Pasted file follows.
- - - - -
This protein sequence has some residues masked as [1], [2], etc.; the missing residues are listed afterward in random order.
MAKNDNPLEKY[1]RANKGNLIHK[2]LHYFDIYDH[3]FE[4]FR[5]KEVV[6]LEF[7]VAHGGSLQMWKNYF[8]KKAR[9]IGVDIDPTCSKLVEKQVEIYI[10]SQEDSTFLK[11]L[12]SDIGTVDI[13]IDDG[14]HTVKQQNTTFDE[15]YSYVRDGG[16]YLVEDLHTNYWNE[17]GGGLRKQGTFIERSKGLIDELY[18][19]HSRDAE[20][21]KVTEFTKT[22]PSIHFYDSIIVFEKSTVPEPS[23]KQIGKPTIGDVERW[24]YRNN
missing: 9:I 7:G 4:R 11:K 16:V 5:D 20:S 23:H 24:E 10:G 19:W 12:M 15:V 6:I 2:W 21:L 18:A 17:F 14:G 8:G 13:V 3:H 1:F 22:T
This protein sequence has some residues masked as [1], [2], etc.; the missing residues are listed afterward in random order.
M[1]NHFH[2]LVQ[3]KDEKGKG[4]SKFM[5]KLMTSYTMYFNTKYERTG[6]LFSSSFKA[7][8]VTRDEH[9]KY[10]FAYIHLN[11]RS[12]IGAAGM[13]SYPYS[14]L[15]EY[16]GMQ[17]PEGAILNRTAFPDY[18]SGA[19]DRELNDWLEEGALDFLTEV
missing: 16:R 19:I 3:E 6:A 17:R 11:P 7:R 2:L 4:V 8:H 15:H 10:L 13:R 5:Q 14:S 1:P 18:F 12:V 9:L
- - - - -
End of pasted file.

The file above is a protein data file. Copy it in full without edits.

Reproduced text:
This protein sequence has some residues masked as [1], [2], etc.; the missing residues are listed afterward in random order.
MAKNDNPLEKY[1]RANKGNLIHK[2]LHYFDIYDH[3]FE[4]FR[5]KEVV[6]LEF[7]VAHGGSLQMWKNYF[8]KKAR[9]IGVDIDPTCSKLVEKQVEIYI[10]SQEDSTFLK[11]L[12]SDIGTVDI[13]IDDG[14]HTVKQQNTTFDE[15]YSYVRDGG[16]YLVEDLHTNYWNE[17]GGGLRKQGTFIERSKGLIDELY[18][19]HSRDAE[20][21]KVTEFTKT[22]PSIHFYDSIIVFEKSTVPEPS[23]KQIGKPTIGDVERW[24]YRNN
missing: 9:I 7:G 4:R 11:K 16:V 5:D 20:S 23:H 24:E 10:G 19:W 12:M 15:V 6:I 2:W 21:L 18:A 17:F 14:G 8:G 13:V 3:H 1:F 22:T
This protein sequence has some residues masked as [1], [2], etc.; the missing residues are listed afterward in random order.
M[1]NHFH[2]LVQ[3]KDEKGKG[4]SKFM[5]KLMTSYTMYFNTKYERTG[6]LFSSSFKA[7][8]VTRDEH[9]KY[10]FAYIHLN[11]RS[12]IGAAGM[13]SYPYS[14]L[15]EY[16]GMQ[17]PEGAILNRTAFPDY[18]SGA[19]DRELNDWLEEGALDFLTEV
missing: 16:R 19:I 3:E 6:A 17:R 11:P 7:R 2:L 4:V 8:H 15:H 10:L 13:R 5:Q 14:S 1:P 18:F 12:V 9:L